Brutal

(I'm not from Europe, so I'm going to try to write this from a pov of someone who does!) The Black Death has killed hundreds of thousands of people in Europe, and counting. The only way to stay alive is to stay away. It's 1348, and life couldn't get much worse. Every day more and more bodies are laid out in the boiling sun. People are dying of the plague too fast for us to even burry them. I fear that I might be next.

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7. The Sixth of the Chapters

"Emily, listen very carefully. We are going to wait two weeks, and then leave town. I'm going to be working a lot, so you are going to stay at Miss Darla's house for a few days. Then We can go live in our old house again." I'm not sure wether a few days is enough work to pay off the house, but it will have to be. My sister stands straight as we walk through the dirt streets, packed with beggars and merchants alike. I don't give a single one of them a second glance. No one has money to buy anything now. Emily and I are going to get some food from a run down tavern across town. It's the cheapest place around anyway. 

"Alright, Jacob." She answers, putting her head down slightly. We both sigh.

"You mustn't tell anyone of our plans to leave, understood?" When ever Mother added 'Understood?' to her language, we certainly understood. Loud and clear. It would snap Emily and I harder than any of Father's belts could, and we obey whatever she had said. 

"Understood." 

---

"I was sorry to hear of your Mother. I hope you two have not contracted anything." Miss Darla whispers, pulling myself and Emily in a tight hug. I refuse, standing straight. I don't need sympathy, I need money. The more time I spend hugging the more time I could be getting ahead on laundry or something. The second she lets go I hold out Mother's weaved clothing basket and ask for her dirty laundry. 

"All I've got, Jacob. I can't afford more." She puts a single white, satin dress in the basket. It doesn't even fill it halfway. 

"Fine, fine." I whisper, not really feeling fine. By Mother's prices, all I'll get for washing this would be a bronze coin. All one of those would be good for would be half a stale biscuit. I'll take that any day against starvation, though. 

"Here you are, for last weeks pay. You mother returned the clothes before I had the chance to pay." I'm handed a few silver coins, engraved with lettering I can't read, for I never went to schooling. I smile, now we are getting somewhere. I spent three bronze at the tavern for a single cup of tea and a bowl of grapes. By splitting them both, Emily and I had a fair lunch.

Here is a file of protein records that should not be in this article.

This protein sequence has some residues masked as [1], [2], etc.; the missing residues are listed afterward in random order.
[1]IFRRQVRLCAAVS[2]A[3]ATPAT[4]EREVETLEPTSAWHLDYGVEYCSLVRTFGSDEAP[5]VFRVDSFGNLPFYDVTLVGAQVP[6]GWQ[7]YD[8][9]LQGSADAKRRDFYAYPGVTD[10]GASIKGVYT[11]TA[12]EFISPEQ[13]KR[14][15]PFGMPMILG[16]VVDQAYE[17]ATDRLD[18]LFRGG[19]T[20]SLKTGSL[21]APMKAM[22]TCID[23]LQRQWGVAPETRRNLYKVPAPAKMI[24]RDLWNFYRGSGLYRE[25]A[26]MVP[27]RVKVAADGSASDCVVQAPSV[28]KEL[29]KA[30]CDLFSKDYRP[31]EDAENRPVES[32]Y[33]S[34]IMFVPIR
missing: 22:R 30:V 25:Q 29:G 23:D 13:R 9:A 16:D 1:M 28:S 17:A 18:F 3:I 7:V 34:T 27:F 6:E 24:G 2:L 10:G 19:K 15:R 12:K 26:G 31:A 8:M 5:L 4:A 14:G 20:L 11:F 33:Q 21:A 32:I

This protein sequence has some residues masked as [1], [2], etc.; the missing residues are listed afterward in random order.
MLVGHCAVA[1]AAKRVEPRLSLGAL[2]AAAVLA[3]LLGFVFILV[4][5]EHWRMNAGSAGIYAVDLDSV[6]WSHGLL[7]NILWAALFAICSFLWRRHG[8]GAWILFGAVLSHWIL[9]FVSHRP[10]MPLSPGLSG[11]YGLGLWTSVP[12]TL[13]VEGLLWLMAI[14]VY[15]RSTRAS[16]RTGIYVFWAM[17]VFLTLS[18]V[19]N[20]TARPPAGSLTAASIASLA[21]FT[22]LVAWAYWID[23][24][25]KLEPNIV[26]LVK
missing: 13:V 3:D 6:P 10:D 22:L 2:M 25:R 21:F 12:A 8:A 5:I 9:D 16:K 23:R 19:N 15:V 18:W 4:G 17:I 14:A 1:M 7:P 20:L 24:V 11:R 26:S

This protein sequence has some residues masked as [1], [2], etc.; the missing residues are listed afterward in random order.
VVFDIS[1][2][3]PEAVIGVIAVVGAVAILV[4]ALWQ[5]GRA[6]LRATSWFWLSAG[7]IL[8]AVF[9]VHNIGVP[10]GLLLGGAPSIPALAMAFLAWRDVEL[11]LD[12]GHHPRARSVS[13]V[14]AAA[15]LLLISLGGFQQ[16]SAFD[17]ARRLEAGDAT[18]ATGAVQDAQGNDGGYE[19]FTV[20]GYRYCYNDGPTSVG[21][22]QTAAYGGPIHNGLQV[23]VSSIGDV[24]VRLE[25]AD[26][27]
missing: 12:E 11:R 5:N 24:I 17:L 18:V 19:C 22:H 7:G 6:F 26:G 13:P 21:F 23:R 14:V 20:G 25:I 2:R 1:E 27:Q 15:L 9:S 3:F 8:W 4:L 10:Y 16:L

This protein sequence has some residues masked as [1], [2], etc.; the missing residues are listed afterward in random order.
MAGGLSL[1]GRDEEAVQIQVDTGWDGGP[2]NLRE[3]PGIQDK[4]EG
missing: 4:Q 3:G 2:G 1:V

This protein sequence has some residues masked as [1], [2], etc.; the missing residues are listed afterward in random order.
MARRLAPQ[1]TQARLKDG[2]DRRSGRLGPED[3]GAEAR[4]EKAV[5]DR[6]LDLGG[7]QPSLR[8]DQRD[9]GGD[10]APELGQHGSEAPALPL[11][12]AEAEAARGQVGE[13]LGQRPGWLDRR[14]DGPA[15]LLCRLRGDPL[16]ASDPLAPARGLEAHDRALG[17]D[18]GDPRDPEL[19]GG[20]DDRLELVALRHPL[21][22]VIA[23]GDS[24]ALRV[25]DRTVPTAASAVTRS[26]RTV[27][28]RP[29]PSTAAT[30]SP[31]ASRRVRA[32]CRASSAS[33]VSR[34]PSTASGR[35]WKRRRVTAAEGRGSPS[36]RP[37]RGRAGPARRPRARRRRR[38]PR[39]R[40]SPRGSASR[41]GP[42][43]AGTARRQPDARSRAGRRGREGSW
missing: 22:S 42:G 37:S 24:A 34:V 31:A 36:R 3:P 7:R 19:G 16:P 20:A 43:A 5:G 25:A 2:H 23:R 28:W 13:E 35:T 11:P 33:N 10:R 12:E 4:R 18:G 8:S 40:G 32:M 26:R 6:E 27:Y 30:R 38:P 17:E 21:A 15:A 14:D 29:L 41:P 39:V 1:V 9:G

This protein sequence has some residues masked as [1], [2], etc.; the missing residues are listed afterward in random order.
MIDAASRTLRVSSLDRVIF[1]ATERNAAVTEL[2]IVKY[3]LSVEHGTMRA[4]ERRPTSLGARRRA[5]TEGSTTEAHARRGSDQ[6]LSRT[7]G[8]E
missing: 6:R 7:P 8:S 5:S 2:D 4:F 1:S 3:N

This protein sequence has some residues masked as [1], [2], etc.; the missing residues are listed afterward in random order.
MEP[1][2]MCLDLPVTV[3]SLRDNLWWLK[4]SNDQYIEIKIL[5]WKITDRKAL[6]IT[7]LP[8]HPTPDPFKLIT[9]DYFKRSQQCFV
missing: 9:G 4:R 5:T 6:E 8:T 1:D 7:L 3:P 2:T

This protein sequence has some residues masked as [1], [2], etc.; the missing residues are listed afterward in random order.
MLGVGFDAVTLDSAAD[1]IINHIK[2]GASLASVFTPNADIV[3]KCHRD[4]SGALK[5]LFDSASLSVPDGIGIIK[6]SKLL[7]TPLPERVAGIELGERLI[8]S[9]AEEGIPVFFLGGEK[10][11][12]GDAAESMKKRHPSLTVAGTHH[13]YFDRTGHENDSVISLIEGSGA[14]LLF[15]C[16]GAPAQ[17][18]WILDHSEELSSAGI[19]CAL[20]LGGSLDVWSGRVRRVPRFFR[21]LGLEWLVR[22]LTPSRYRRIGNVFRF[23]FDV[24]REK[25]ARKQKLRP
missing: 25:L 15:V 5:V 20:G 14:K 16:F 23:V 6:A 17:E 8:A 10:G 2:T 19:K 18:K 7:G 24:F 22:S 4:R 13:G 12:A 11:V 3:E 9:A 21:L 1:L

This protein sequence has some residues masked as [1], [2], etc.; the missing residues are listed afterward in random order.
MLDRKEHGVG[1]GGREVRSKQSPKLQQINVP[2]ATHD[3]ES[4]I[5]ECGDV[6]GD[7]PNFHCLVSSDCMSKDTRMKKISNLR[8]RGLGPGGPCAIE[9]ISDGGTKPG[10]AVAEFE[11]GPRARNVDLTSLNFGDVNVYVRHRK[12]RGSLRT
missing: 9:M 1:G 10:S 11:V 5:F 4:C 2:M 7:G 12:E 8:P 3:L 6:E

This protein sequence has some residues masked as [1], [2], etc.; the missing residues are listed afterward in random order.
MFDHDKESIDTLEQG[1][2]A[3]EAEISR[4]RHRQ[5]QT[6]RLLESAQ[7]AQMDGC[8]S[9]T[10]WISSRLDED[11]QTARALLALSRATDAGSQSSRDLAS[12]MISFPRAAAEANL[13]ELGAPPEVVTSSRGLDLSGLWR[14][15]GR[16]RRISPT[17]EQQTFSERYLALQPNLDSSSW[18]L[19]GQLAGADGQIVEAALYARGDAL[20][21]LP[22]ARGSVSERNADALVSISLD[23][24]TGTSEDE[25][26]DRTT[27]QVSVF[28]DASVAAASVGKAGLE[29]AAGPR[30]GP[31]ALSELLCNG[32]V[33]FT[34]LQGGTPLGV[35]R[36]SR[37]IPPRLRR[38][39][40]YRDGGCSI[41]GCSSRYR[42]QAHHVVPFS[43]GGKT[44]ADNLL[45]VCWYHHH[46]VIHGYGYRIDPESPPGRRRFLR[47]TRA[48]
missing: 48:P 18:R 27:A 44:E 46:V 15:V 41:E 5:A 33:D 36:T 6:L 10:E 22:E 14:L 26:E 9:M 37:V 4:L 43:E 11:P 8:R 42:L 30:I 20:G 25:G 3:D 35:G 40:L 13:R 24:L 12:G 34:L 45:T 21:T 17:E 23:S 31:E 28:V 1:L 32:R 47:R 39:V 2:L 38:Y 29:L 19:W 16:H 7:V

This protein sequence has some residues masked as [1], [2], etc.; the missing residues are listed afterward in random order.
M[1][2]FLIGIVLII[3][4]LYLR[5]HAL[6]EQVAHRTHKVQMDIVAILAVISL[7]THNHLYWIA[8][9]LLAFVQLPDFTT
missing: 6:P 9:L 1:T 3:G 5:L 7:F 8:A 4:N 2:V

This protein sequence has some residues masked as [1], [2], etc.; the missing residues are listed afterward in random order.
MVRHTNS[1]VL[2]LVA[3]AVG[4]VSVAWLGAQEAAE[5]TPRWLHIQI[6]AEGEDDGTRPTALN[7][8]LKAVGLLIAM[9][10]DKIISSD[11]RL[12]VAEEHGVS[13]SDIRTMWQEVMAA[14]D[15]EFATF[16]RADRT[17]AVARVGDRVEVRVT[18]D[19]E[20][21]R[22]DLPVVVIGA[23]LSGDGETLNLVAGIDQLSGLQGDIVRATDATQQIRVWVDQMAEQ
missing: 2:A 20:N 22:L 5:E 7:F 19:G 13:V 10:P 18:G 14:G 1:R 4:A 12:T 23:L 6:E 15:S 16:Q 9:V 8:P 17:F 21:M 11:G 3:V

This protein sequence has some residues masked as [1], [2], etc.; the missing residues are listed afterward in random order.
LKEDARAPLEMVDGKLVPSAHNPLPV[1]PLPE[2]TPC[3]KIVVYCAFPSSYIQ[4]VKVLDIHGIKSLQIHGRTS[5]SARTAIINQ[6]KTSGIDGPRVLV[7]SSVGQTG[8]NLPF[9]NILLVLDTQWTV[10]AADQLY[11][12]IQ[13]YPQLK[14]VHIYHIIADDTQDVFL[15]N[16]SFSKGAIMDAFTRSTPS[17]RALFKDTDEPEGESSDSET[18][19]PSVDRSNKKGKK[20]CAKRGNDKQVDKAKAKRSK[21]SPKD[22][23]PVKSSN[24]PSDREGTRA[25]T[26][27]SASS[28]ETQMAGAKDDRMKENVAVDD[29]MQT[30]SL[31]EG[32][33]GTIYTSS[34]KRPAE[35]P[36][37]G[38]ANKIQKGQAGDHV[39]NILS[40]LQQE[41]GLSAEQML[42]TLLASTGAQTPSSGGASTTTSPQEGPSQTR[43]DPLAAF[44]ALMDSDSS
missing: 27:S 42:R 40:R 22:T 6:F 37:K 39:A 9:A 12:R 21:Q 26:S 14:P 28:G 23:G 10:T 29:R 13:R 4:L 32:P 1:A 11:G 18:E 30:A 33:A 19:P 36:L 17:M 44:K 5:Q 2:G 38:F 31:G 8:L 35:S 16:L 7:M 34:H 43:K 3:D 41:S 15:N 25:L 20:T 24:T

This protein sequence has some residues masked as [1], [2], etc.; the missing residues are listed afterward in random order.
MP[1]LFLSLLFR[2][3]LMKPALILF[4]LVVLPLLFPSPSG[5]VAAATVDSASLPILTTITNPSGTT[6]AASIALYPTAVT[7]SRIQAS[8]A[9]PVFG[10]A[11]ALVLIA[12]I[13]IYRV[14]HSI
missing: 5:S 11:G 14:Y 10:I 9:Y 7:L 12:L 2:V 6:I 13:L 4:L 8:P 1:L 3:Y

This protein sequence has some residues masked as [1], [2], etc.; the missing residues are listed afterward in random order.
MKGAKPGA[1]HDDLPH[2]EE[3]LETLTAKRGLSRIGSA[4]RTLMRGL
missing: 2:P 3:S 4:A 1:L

"Emily, you be careful, and behave. Take these." I say, pulling Emily off to the side so I can hand her a silver coin and two apples. Miss Darla doesn't usually except compensation for her kind actions, so I tell Emily to hide the silver under her pillow. 

"Goodbye, I'll be back in two days!" I wave to Miss Darla and Emily, taking off down the street.

---

I make my rounds through the town. Twenty two houses in all. Only fifteen of them hand me at least one article of clothing to wash for money. Only five give me more than just one dress of suit. Everything together is just enough to fill the basket. I add the sums in my head. If I can get all of this done by my grave shift tomorrow, I'll have three silver coins and two bronze. Good pay for just one night. I'll spend almost all of it on food and clothes. Then, in two weeks, if I keep it up, we'll have enough to leave the town. 

I open the door to our home, almost forgetting what I must do tonight. Take Mother's body out to the dead-collectors. 

I empty the basket's contents into a bucket of water. Soapy, yet dirty from last tim wash. Water is starting to become scarce, so I'm forced to use the same water twice. I take the bar of yellow soap in my hands and toss it around in the bucket a bit before starting to scrub the clothes. One by one, dress by dress,suit by suit. Halfway through, I hear the words outside the door:

"Bring out your dead!" I hurry to Mother's room and cover my mouth with my shirt. Picking her up in my arms, I take her outside, and lay her in the wheelbarrow. I stand in the cold night, watching her body leave so carelessly. How can anyone live like this? How are we going to survive this?  

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